Many judges are now amending their instructions to jurors, asking them not only to restrict talking or reading about cases they are hearing, but also to avoid using social networking sites such as Twitter and Facebook to report news during trials. Such updates have spurred some attorneys to file for mistrials in some cases because jurors have used Twitter and instant messaging to keep others informed.
There’s no secret that the Internet has changed the way many people get their news. More and more people are turning to online sources for information. Likewise, they have turned to social networking sites such as Twitter and Facebook, both readily available on today’s smart phones, to keep them up-to-date on happenings ranging from the James Beard Award announcements to political debates. Why would high-profile jury cases be any different?
Add in personal blogs, which flood the Internet these days, and what you get is a recipe for serious scoops and, sometimes, news that in some cases may not need to be shared, especially by jurors.
“What we’re seeing is judges now having to ask during … (jury selection) if anyone has a blog,” says trial consultant Dr. Cynthia Cohen, president of the American Society of Trial Consultants, to The Birmingham News. “With Twitter and instant messaging, being first, getting something out immediately is a thrill for them,” she adds.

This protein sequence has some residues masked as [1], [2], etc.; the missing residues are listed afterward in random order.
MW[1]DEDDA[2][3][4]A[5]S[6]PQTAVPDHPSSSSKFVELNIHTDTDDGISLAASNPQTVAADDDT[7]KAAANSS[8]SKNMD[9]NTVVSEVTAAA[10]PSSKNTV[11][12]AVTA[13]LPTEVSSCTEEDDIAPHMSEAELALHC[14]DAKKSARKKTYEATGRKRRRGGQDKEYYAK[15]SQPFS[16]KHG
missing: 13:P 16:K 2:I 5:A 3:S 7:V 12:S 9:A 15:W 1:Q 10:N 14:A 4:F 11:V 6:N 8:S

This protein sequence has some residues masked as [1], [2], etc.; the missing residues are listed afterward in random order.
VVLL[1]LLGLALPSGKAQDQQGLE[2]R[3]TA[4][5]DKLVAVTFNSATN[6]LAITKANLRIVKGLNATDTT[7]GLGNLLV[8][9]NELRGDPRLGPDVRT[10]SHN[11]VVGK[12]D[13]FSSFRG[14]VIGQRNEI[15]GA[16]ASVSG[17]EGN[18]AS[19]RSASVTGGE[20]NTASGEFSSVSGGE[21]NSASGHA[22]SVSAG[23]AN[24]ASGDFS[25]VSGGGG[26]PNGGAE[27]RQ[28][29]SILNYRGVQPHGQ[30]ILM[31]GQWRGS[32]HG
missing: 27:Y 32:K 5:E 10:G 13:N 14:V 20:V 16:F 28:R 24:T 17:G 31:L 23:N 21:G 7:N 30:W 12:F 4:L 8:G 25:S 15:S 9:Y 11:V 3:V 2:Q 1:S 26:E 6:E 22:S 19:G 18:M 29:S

But using such networking sites during jury trials can come at a price. After a juror in Arkansas used Twitter updates during a trial involving a building products company, the company’s attorneys asked the court to overturn the $12.6 million judgment against it.
Nipping the news-sharing problem in the bud is the best defense for judges to reduce the risk of information surfacing on the Internet, Cohen says. “If prospective jurors are better scrutinized during voir dire, the more likely you are to eliminate the problem and avoid a mistrial.”